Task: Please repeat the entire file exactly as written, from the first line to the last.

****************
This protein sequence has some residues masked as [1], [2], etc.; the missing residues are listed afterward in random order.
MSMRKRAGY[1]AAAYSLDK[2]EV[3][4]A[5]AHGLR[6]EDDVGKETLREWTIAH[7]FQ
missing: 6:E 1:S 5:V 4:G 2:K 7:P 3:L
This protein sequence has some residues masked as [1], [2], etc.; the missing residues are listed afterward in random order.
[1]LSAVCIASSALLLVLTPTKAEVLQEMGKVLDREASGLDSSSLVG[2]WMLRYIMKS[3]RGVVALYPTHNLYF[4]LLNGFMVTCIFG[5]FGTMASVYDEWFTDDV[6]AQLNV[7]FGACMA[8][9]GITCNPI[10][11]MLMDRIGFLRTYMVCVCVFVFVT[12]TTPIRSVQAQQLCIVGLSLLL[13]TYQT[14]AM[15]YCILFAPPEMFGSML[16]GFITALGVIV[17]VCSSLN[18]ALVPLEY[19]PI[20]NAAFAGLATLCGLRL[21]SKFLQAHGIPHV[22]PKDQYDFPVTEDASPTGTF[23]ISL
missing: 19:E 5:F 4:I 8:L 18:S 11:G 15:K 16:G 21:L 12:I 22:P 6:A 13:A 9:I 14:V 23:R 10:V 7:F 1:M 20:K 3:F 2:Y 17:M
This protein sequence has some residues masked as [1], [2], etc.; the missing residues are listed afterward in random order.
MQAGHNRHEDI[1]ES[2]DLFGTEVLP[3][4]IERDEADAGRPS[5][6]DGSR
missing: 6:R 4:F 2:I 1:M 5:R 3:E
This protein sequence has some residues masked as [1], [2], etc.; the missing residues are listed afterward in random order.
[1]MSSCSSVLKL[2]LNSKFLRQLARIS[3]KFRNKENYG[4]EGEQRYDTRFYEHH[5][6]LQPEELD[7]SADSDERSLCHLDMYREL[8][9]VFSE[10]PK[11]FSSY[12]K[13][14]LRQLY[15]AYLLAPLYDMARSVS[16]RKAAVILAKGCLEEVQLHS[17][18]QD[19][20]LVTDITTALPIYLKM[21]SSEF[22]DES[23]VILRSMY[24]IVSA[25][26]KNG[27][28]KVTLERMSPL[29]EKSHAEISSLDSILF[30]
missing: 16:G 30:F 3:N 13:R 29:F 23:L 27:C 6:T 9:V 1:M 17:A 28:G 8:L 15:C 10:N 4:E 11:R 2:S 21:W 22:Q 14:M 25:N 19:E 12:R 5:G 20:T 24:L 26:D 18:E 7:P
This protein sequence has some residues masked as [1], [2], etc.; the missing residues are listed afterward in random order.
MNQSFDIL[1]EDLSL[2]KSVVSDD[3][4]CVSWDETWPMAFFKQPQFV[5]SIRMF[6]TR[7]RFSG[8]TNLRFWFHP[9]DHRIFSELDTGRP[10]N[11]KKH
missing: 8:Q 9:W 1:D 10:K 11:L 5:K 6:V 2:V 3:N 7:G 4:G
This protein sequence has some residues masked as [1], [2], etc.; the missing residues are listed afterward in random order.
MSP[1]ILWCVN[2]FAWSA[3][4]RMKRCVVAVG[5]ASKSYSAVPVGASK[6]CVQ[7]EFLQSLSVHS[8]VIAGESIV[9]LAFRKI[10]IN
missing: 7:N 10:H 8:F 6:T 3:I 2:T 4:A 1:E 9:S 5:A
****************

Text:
This protein sequence has some residues masked as [1], [2], etc.; the missing residues are listed afterward in random order.
MSMRKRAGY[1]AAAYSLDK[2]EV[3][4]A[5]AHGLR[6]EDDVGKETLREWTIAH[7]FQ
missing: 6:E 1:S 5:V 4:G 2:K 7:P 3:L
This protein sequence has some residues masked as [1], [2], etc.; the missing residues are listed afterward in random order.
[1]LSAVCIASSALLLVLTPTKAEVLQEMGKVLDREASGLDSSSLVG[2]WMLRYIMKS[3]RGVVALYPTHNLYF[4]LLNGFMVTCIFG[5]FGTMASVYDEWFTDDV[6]AQLNV[7]FGACMA[8][9]GITCNPI[10][11]MLMDRIGFLRTYMVCVCVFVFVT[12]TTPIRSVQAQQLCIVGLSLLL[13]TYQT[14]AM[15]YCILFAPPEMFGSML[16]GFITALGVIV[17]VCSSLN[18]ALVPLEY[19]PI[20]NAAFAGLATLCGLRL[21]SKFLQAHGIPHV[22]PKDQYDFPVTEDASPTGTF[23]ISL
missing: 19:E 5:F 4:I 8:L 18:S 11:G 15:K 16:G 21:L 12:I 22:P 6:A 13:A 9:I 14:V 23:R 10:V 7:F 1:M 20:K 3:F 2:Y 17:M
This protein sequence has some residues masked as [1], [2], etc.; the missing residues are listed afterward in random order.
MQAGHNRHEDI[1]ES[2]DLFGTEVLP[3][4]IERDEADAGRPS[5][6]DGSR
missing: 6:R 4:F 2:I 1:M 5:R 3:E
This protein sequence has some residues masked as [1], [2], etc.; the missing residues are listed afterward in random order.
[1]MSSCSSVLKL[2]LNSKFLRQLARIS[3]KFRNKENYG[4]EGEQRYDTRFYEHH[5][6]LQPEELD[7]SADSDERSLCHLDMYREL[8][9]VFSE[10]PK[11]FSSY[12]K[13][14]LRQLY[15]AYLLAPLYDMARSVS[16]RKAAVILAKGCLEEVQLHS[17][18]QD[19][20]LVTDITTALPIYLKM[21]SSEF[22]DES[23]VILRSMY[24]IVSA[25][26]KNG[27][28]KVTLERMSPL[29]EKSHAEISSLDSILF[30]
missing: 16:G 30:F 3:N 13:R 29:F 23:L 27:C 6:T 9:V 1:M 17:A 28:G 8:L 15:C 10:N 4:E 11:R 2:S 21:W 22:Q 14:M 25:N 19:E 12:R 5:G 20:T 24:L 26:D 18:E 7:P
This protein sequence has some residues masked as [1], [2], etc.; the missing residues are listed afterward in random order.
MNQSFDIL[1]EDLSL[2]KSVVSDD[3][4]CVSWDETWPMAFFKQPQFV[5]SIRMF[6]TR[7]RFSG[8]TNLRFWFHP[9]DHRIFSELDTGRP[10]N[11]KKH
missing: 8:Q 9:W 1:D 10:K 11:L 5:K 6:V 2:V 3:N 7:G 4:G
This protein sequence has some residues masked as [1], [2], etc.; the missing residues are listed afterward in random order.
MSP[1]ILWCVN[2]FAWSA[3][4]RMKRCVVAVG[5]ASKSYSAVPVGASK[6]CVQ[7]EFLQSLSVHS[8]VIAGESIV[9]LAFRKI[10]IN
missing: 7:N 10:H 8:F 6:T 3:I 2:T 4:A 1:E 9:S 5:A